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    "If you've been injured through no fault of your own you could be entitled to compensation. If you're unsure if you could claim, I recommend you call Accident Advice Helpline."

    Esther Rantzen

    In focus: Noise at Work Act (1989)


    Over the last few decades, governments around the world have introduced various pieces of legislation in order to improve health and safety in the workplace and reduce the chances of an accident at work. Such legislation has been targeted at a number of areas including working time.

    What is the noise at Work Act?

    The Noise at Work Act (1989) was introduced in order to help regulate the exposure of employees to hazardous noises in the workplace. It was eventually supplemented by the Control of Noise at Work Regulations 2005.

    The Noise at Work Act adhered to European standards of workplace noise that were defined in the 1980’s. It did not however require employers to take a proactive role when it came to medical checks for their employees. The 2005 Noise Regulations replace the 1989 Noise Regulations and introduce new requirements for action to be taken by employers.  Employees that are regularly exposed to noise levels above 85 dB are required to have frequent hearing checks in order to assess hearing loss.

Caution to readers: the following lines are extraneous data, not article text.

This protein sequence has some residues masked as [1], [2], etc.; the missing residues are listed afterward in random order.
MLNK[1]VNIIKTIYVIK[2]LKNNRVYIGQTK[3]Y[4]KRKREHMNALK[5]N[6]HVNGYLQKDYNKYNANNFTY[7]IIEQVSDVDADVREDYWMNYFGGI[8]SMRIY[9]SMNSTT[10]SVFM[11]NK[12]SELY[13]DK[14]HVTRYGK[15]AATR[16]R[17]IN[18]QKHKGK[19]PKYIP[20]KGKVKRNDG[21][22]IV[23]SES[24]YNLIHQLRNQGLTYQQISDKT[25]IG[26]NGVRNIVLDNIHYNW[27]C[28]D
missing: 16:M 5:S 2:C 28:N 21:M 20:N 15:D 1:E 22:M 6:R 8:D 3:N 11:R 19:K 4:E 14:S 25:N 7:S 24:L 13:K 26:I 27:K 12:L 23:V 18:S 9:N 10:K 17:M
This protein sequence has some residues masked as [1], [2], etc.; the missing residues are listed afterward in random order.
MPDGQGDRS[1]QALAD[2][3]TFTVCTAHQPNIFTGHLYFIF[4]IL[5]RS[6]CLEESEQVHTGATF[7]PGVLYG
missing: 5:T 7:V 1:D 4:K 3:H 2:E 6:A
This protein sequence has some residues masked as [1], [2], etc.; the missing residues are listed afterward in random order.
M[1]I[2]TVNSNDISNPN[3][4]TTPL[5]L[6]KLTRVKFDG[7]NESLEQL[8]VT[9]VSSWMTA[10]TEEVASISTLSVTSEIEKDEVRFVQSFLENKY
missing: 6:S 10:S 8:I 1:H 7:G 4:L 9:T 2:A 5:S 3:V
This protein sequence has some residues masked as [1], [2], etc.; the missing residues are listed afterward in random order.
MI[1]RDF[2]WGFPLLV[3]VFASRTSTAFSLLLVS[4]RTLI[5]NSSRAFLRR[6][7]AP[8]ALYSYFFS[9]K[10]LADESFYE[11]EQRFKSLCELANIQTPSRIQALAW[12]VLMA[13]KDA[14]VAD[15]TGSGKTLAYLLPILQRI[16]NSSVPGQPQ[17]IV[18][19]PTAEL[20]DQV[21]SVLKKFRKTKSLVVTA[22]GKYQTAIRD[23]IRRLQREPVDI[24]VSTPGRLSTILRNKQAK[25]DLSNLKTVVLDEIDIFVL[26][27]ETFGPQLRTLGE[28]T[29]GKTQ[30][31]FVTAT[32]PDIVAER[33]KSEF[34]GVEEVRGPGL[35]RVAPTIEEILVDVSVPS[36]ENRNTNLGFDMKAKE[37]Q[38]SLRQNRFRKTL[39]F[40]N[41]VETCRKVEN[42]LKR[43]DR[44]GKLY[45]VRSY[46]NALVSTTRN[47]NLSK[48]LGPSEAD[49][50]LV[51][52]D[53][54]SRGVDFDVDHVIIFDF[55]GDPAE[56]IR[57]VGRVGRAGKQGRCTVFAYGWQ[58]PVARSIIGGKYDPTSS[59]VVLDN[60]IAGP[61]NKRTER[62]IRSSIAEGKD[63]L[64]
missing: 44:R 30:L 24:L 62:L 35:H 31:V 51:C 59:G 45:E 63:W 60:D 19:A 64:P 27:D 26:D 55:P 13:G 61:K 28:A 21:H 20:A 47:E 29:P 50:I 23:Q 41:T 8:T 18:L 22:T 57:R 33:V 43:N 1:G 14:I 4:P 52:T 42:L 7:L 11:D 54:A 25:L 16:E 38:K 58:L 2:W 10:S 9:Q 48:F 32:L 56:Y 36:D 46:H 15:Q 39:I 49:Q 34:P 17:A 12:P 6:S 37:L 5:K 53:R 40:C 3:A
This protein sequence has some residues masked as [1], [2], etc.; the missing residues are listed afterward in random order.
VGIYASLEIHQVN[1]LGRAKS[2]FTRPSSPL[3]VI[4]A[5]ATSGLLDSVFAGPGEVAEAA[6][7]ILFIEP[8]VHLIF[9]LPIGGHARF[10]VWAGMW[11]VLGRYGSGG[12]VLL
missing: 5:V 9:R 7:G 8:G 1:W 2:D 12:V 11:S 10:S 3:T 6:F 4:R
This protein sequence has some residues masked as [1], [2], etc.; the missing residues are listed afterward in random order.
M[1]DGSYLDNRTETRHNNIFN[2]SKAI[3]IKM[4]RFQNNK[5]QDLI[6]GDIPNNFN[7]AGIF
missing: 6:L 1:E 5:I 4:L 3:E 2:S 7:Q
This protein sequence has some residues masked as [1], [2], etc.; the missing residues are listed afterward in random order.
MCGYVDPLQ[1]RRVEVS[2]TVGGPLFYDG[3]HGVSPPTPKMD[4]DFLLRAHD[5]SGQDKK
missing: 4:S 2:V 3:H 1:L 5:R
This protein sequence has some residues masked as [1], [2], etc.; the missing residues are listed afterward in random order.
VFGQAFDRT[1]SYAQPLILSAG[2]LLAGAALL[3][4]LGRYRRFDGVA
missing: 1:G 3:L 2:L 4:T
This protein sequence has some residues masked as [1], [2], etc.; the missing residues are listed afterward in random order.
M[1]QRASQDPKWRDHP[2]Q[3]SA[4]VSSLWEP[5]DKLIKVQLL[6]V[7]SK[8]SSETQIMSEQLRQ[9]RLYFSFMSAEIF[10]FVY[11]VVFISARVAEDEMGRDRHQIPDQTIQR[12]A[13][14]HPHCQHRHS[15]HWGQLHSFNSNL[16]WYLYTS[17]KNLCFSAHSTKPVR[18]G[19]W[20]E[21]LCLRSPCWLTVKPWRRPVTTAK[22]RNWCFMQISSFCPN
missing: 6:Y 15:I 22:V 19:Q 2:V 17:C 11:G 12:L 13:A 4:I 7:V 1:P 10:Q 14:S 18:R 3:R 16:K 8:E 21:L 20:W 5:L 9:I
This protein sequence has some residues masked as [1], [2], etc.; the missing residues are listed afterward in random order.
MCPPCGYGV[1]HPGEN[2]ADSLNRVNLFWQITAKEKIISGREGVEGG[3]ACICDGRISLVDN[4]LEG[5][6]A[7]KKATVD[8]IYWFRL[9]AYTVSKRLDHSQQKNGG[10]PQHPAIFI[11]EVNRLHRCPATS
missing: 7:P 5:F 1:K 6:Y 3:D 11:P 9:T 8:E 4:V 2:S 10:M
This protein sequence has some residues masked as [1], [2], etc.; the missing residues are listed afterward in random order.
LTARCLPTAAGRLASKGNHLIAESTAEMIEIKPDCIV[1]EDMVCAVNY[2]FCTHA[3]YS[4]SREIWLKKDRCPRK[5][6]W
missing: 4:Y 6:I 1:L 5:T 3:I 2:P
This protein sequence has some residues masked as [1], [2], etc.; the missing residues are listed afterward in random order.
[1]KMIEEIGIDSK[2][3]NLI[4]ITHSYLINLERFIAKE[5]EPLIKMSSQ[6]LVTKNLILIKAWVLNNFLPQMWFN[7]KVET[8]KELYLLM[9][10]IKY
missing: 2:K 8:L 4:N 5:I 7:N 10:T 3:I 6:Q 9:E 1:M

Does the act include members of the public?

    The act does not apply to members of the public exposed to noise from their non-work activities, or when they make an informed choice to go to noisy places such as a live concert.

    Does your work place have policies in place when it comes to reducing harmful noises?

    A study conducted by the Royal National Institute for Deaf people (RNID) recently conducted a survey. Many employers were unaware that legislation was in place to tackle excessive noises in the workplace. In fact, the industry which the RNID found to be most lacking in noise reduction policies, was the call centre industry.

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    Always remember, it is your right to ask your employer if there are policies in place in order to combat excessive noise in the workplace. If you feel that your hearing has in some way been compromised or impaired by exposure to loud noises at your work, seek medical advice from your doctor. You could be entitled to make a claim for compensation if it wasn’t your fault and it happened within the last 3 years. Accident Advice Helpline has years of experience in all areas of personal injury compensation including industrial deafness claims.

    Our lines are free to phone on 0800 689 0500 and are open 24/7, where a friendly, professional advisor is waiting to take your call.

    Date Published: February 27, 2015

    Author: Accident Advice

    Accident Advice Helpline (or AAH) is a trading style of Slater Gordon Solutions Legal Limited. Slater Gordon Solutions Legal Limited is a company registered in England and Wales with registration number 07931918, VAT 142 8192 16, registered office Dempster Building, Atlantic Way, Brunswick Business Park, Liverpool, L3 4UU and is an approved Alternative Business Structure authorised and regulated by the Solicitors Regulation Authority. Authorised and regulated by the Financial Conduct Authority.

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